Here’s a very somber analysis of the current turmoil in Egypt by Sarah Carr, a blogger/journalist who has lived in Cairo for the past ten years, daughter of a British father and Egyptian mother:
“There is a visceral hatred of the Muslim Brotherhood and its Salafi associates amongst some Egyptians. This hatred spans all social classes and predates current events. It is born out of an arguably justified mistrust and fear of the group, which has lied, put its own interests first, excluded other groups, ram-rodded through an excuse for a constitution, attempted to give Morsi dictatorial powers, flirted with the military and dallied in sectarian politics in a frightening way.
“It failed to understand that it was running a country, and it missed the point that for public relations purposes, if you are an Arab president who desires to quash dissent through an organized group, you better make sure that that group is in uniform.
“Perhaps most importantly, they were feeble as hell at governing Egypt at a time when amateurs really just would not do.
“When Morsi supporters attempt to put their case forward, their arguments bounce back off a wall of hate, but — deep breath — in my opinion, these arguments were not without merit — up until June 30.
“Morsi’s intransigence and the behavior of his supporters after June 30 outweighs any legitimacy they once had. Mendacity, poor governance, self-interest and the sidelining of other political powers are pretty much the watchwords of all political groups and are not, in isolation, enough to justify a president’s removal by the military….
…….“So my position on events pre-June 30 has not been changed by events since: The Muslim Brotherhood should have been left to fail as they had not (yet) committed an act justifying Morsi’s removal by the military.
“The price Egypt has paid and will pay for the consequences of this decision are too high. It has created a generation of Islamists who genuinely believe that democracy does not include them. The post-June 30 fallout reaffirms this belief, especially with Islamist channels and newspapers closed down, as well as leaders detained and held incommunicado, apparently pursuant to an executive decision.
“For 30 years, Mubarak told them that due process is not for them, and a popular revolution is confirming that. It is Egyptian society that will pay the price of the grievances this causes, and the fact that, with a silenced media and no coverage from independent outlets, they have been left with virtually no channels to get their voice heard…..
“The real revolution will happen when army involvement in politics is a distant relic of history.
“….The only aspect of the wider argument that interests me is the notion that an elected president’s legitimacy dissolves when millions take to the streets. If this is a precedent, then it means shaky times ahead when the masses’ interests do not coincide with those of the army.
“Politically, Egypt finds itself once again in an almighty mess.
“As the euphoria fades, the opposition remembers that if they were asked to debate how many legs a cow before them had, one faction would question whether the animal was actually a cow, another would say four, and yet another would include the tail as a limb….
“If the army has any sense, it will see that the legitimacy of the June 30 regime (for want of a better term) need not be predicated on crushing Islamists, no matter what the public appetite is. They have to be included, because they are not going anywhere.
“The barely functioning political system born of January 25 has been replaced with something even more fragile: Fractious squabbling with no clear means of resolution, the military as arbiter and an incensed MB that feels it has been cheated. Fasten your seatbelts.”
ONE FINAL THING: Please like the Facebook page for my new novel, “The Watchman’s File”. And, if you feel it merit’s attention, please pass it on to your friends.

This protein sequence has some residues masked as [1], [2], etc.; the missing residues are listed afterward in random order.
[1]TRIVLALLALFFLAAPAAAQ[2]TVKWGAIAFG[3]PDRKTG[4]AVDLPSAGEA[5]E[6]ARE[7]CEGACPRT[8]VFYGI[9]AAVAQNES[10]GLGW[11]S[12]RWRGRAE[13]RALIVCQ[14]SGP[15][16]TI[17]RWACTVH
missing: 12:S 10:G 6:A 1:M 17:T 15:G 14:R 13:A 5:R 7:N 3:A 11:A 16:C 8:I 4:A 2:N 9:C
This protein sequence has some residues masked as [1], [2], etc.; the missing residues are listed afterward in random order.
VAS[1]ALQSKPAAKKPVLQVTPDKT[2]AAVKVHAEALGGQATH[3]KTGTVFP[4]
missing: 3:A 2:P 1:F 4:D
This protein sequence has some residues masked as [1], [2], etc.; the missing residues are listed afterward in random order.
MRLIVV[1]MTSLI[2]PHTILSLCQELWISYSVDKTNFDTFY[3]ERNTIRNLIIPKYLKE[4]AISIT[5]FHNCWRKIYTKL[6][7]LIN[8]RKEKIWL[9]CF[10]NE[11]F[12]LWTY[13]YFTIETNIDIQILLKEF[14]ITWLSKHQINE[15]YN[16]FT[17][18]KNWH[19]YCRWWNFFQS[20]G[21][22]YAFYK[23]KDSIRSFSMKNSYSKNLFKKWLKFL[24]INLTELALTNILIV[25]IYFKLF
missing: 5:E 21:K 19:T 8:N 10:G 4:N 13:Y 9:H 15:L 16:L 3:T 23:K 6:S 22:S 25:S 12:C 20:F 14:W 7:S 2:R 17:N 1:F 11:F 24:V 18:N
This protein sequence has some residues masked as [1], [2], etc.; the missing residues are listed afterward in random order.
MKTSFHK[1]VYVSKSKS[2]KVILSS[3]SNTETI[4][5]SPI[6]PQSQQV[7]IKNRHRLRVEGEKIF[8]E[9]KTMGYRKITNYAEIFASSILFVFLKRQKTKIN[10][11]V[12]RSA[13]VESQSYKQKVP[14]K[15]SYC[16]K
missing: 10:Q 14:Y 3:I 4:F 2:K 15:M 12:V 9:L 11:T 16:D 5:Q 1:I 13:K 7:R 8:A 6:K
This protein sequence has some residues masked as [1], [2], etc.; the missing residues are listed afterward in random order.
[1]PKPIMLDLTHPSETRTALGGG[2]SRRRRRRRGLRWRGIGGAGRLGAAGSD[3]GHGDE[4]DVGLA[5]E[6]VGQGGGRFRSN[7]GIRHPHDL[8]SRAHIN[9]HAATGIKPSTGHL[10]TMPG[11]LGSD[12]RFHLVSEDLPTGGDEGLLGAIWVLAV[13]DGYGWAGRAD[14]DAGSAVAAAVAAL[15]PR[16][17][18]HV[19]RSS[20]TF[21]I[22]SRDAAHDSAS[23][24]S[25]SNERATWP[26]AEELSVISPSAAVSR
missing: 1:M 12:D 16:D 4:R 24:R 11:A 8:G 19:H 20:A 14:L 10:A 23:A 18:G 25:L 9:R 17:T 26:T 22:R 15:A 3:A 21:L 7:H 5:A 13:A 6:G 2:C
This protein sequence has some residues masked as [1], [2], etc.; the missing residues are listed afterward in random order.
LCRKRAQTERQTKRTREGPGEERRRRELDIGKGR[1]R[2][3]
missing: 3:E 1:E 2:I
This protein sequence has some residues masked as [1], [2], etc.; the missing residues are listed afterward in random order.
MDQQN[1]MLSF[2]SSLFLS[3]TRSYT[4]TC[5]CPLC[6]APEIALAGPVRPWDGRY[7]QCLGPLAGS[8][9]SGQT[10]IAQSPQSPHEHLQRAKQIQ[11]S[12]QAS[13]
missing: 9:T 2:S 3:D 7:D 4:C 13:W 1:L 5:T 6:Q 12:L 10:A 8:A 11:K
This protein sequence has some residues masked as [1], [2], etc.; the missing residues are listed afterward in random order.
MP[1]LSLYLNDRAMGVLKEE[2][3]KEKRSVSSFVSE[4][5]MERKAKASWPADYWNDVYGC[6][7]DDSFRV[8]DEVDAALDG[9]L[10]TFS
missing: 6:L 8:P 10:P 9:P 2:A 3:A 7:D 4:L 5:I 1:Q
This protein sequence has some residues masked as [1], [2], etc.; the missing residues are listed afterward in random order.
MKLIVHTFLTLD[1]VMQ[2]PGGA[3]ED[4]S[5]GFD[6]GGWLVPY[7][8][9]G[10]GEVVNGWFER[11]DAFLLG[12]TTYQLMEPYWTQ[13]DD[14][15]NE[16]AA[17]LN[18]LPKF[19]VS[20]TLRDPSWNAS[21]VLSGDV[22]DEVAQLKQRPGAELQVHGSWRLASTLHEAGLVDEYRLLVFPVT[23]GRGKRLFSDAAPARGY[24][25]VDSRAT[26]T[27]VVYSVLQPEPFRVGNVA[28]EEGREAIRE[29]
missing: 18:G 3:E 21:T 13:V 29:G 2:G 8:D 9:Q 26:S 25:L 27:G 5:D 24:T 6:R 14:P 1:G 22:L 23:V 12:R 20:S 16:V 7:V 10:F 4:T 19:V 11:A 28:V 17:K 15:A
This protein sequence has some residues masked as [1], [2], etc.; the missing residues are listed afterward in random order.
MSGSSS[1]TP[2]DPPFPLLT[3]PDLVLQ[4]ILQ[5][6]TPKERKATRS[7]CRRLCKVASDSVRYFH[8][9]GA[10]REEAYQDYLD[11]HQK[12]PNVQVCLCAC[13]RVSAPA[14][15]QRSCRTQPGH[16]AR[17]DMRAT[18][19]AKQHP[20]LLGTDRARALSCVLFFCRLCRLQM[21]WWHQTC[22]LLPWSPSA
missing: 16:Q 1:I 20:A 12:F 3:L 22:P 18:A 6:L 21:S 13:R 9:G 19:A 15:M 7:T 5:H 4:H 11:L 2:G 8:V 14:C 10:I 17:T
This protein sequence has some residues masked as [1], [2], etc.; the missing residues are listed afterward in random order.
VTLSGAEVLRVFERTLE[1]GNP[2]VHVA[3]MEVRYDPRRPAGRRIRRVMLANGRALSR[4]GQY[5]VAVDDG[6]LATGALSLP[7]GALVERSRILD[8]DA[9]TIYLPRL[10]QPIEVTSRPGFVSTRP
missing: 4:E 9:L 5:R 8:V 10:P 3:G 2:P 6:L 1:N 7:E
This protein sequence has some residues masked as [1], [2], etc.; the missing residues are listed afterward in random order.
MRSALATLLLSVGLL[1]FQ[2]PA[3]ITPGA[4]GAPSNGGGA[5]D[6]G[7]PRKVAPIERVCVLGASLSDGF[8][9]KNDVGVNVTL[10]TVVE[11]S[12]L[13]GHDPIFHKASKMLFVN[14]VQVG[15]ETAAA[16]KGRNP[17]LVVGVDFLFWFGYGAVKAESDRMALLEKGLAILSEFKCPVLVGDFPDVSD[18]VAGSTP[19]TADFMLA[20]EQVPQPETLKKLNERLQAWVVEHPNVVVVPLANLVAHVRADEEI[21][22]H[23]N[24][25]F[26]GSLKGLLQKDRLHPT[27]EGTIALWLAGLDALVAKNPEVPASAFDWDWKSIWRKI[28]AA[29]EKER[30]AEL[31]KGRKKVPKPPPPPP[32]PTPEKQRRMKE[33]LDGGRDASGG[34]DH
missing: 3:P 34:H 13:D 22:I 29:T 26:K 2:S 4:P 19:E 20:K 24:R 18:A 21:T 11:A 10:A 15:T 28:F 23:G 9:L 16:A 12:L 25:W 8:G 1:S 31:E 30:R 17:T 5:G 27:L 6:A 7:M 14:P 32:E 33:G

We are witnessing a stunning decline of liberal democracy around the globe—the hollowing out of the center, the rise of the radical fringes, of populism of authoritarian Trump-like leaders who feed on know-nothing views. We’re talking not just across Europe, but on every continent, from Turkey, to Russia, to India, Venezuela and Brazil.
Why is this phenomenon happening now? Some say it’s because of the growing gap between the rich and the poor, the market collapse of 2008, a universal disgust with traditional politics and politicians.
All those factors are at play. But I would argue that the principle cause for the collapse of traditional politics is the astonishing rise of the Internet and social media.
The media has been filled today with tributes to the late President George H.W. Bush. He is portrayed as a smart, pragmatic leader, who chose wise counsellors like James Baker—very different from his wilful son, George W. Bush, who led the U.S. into a disastrous attack on Iraq in 2013, the most fateful foreign policy blunder ever made by an American leader.
The fact, however, is that it was the blundering of George H. W. Bush and Baker in 1990 that set the stage for George W. Bush’s calamitous move thirteen years later.
We went to a very moving commemoration in London this week marking the 80th anniversary of Krystallnacht-- when thousands of German Jews were rounded up and sent to concentration camps. The opening salvo, as it were, of the Holocaust. But what I found most appalling–because of its relevance to today’s headlines --was not the description of those horrific events, but the motivation of a top Nazi official responsible for carrying out Hitler’s genocidal commands.
Reading the horrified reactions to the bloody attack on the Tree of Life synagogue in Pittsburgh, one has the impression that the assault was carried out by a crazed individual operating from the most deranged fringe of America’s alt-right: a product of the brutal politics of Donald Trump and social media run amok. The fact is that, though America would dearly love to forget it, anti-Semitism has long been deeply embedded in the U.S.
Donald Trump stands accused of “treason” after his outrageous summit with Vladimir Putin. Those startling charges are no longer coming from the political fringes, but from mainstream politicians, officials, and the press. Despite the gravity of the situation, craven Republican leaders still refuse to act. Is the only option to hope for the best in the November congressional elections, while leaving a treasonous leader in charge of the world’s most powerful nation?
There is another path, a harrowing one, but one that might ultimately be the only way out for America. I describe it in my novel “Deep Strike” –the tale of a corrupt, dysfunctional American president, Walter Stokes, elected with the help of Russian hacking. The book was published a year ago, but it could never be more relevant.